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"I believe that to meet the challenges of our times, human beings will have to develop a greater sense of universal responsibility. It is the foundation for world peace."

The 5th Dalai Lama unified Tibet in mid-16th century

November 11, 2009

Times of India
November 9, 2009

What are the different schools of Tibetan Buddhism?

Though there are several distinct schools,
Tibetan Buddhism can be primarily divided into
four main traditions: Nyingma, Kagyu, Gelug, and Sakya.

Nyingma is the oldest order formed by Indian sage
Padmasambhava, who is often credited with
spreading Buddhism to Tibet and Bhutan. In the
Kagyu sect, the most famous subsect is Karma
Kagyu headed by the Karmapa, whose principal
seat, in exile, is the Dharma Chakra Centre at
Rumtek Monastery in Sikkim. The third important
school is Sakya, whose leaders are descendants of the royal Khon family.

The fourth major school is Gelug, whose spiritual
head is the Ganden Tripa -- an appointed office
with the Dalai Lama as temporal head -- who is
selected on the basis of a reincarnation lineage.
Successive Dalai Lamas ruled Tibet since the
mid-16th century after the fifth Dalai Lama
unified the country by defeating the rival sects.
Tenzin Gyatso, the 14th Dalai Lama, is the head
of the Tibetan government in exile in Dharamsala, India.

Who is a tulku?

Traditionally, a tulku, also known as rinpoche,
is considered to be a reincarnation of a Buddhist
master who has vowed to take rebirth to help all
living beings attain enlightenment. However, some
scholars oppose the use of the word rebirth as it
is believed that there is a mindstream
(moment-to-moment continuity of consciousness)
emanation of the first master, which is based on
the idea that exemplary figures might remain
within the human world as institutional teachers,
manifesting from one lifetime to the next. The
most famous example is the lineage of Dalai
Lamas, while the oldest lineage of tulkus is that of the karmapas.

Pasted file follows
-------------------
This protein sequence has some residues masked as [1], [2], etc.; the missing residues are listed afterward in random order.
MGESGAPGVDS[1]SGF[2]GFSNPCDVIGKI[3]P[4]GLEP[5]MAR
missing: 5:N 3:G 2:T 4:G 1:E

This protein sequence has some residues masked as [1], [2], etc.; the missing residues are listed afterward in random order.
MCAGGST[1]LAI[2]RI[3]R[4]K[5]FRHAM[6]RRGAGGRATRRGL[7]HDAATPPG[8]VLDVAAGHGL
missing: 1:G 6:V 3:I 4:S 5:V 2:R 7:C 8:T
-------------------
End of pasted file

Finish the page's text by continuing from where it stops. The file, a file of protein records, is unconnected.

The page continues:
Tibet experts estimate that at present there are
around 500 tulku lineages found across Tibet,
Bhutan, northern India, Nepal, Mongolia, and the southwest provinces of China.

In December 1988, the Dalai Lama, the Council for
Religious and Cultural Affairs in Dharamsala and
the Central Institute for Higher Tibetan Studies
in Sarnath, organized a conference attended by
more than 300 tulkus. While most tulkus were
ethnic Tibetans with a few having Mongol
ethnicity, in modern times, westerners are also
identified as tulkus. The most famous of them are
Tenzin Osel, who was born to Spanish parents, and
Hollywood actor Steven Seagal, who has been
recognized by Tibetan lama Penor Rinpoche as a
reincarnation of 17th century tulku Chungdrag Dorje.

How are the tulkus identified?

In the case of the Dalai Lama, the tulku lineage
is interlinked with the panchen lama (panchen
lama traditionally recognizes the new incarnation
of a Dalai Lama and vice versa). However in other
cases, the potential candidates are evaluated by
other respected lamas. The evaluation process
often involves tests like checking whether the
child can recognize acquaintances or possessions
of his previous reincarnation or answer questions
only known to his former-life experience.
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